Find Hearing Aids

Finding the perfect hearing aid involves matching your lifestyle, budget and hearing loss with the perfect hearing aid brand, model and style. Hearing Choices works with all the leading hearing aids which means we can find one suitable for you, no matter you budget.

Use our hearing aid finder to find the perfect pair of hearing aids for you!

The Latest Hearing Aid Models

Phonak Audeo Marvel

Release Date: 2018
FROM $1800
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  • Autosense OS automatically based on your environment.
  • Direct phone streaming for both iPhones and Androids.
  • Excellent performance in noisy environments.

Resound Quattro

Release Date: 2018
FROM $2,600
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  • Unprecedented sound quality with best in class dynamic range
  • Made for iPhone and Android (TBA) to stream music and calls
  • Amazing rechargeable lithium ion batteries and convenient power pack

Starkey Muse IQ

Release Date: 2018
FROM $2300
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  • Compatible with Starkey's range of SurfLink Accessories
  • IQ technology provides excellent sound quality and a natural listening experience
  • Available in a wide variety of styles and technology levels

Widex Evoke

Release Date: 2018
FROM 1800
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  • Made for iPhone which allows direct streaming for music and phone calls.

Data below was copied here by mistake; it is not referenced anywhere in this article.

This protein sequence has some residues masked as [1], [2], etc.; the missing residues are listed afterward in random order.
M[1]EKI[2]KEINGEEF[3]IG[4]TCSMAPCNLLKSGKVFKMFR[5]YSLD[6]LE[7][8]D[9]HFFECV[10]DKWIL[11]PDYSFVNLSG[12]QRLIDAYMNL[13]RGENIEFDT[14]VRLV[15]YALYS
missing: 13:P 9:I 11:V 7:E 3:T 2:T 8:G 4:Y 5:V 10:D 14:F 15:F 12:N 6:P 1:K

• Uses algorithms and machine learning to learn your preferences over time and adjust seamlessly.
  • Great performance for music and in difficult listening situations.

Choose A Hearing Aid Style

There are two major styles of hearing aids, the most popular is the tiny RIC device that sits behind the ear followed by the tiny invisible hearing aid which sits within the ear canal. You can find some Pro’s and Con’s of each style below. Click the links to find the latest models for each style

INVISIBLE
HEARING AIDS

  • Tiny discrete devices that can be invisible to others.
  • Generally easiery to use on the telephone.
  • Less powerful hearing aids due to smaller size and can cause a “blocked” feeling in the ear.
VIEW LATEST INVISIBLE HEARING AIDS

RECEIVER IN THE CANAL
HEARING AIDS

  • Suitable for a wider range and types of hearing loss.
  • Dual microphones give better performance in noise.
  • More visible than invisible hearing options
VIEW LATEST RIC HEARING AIDS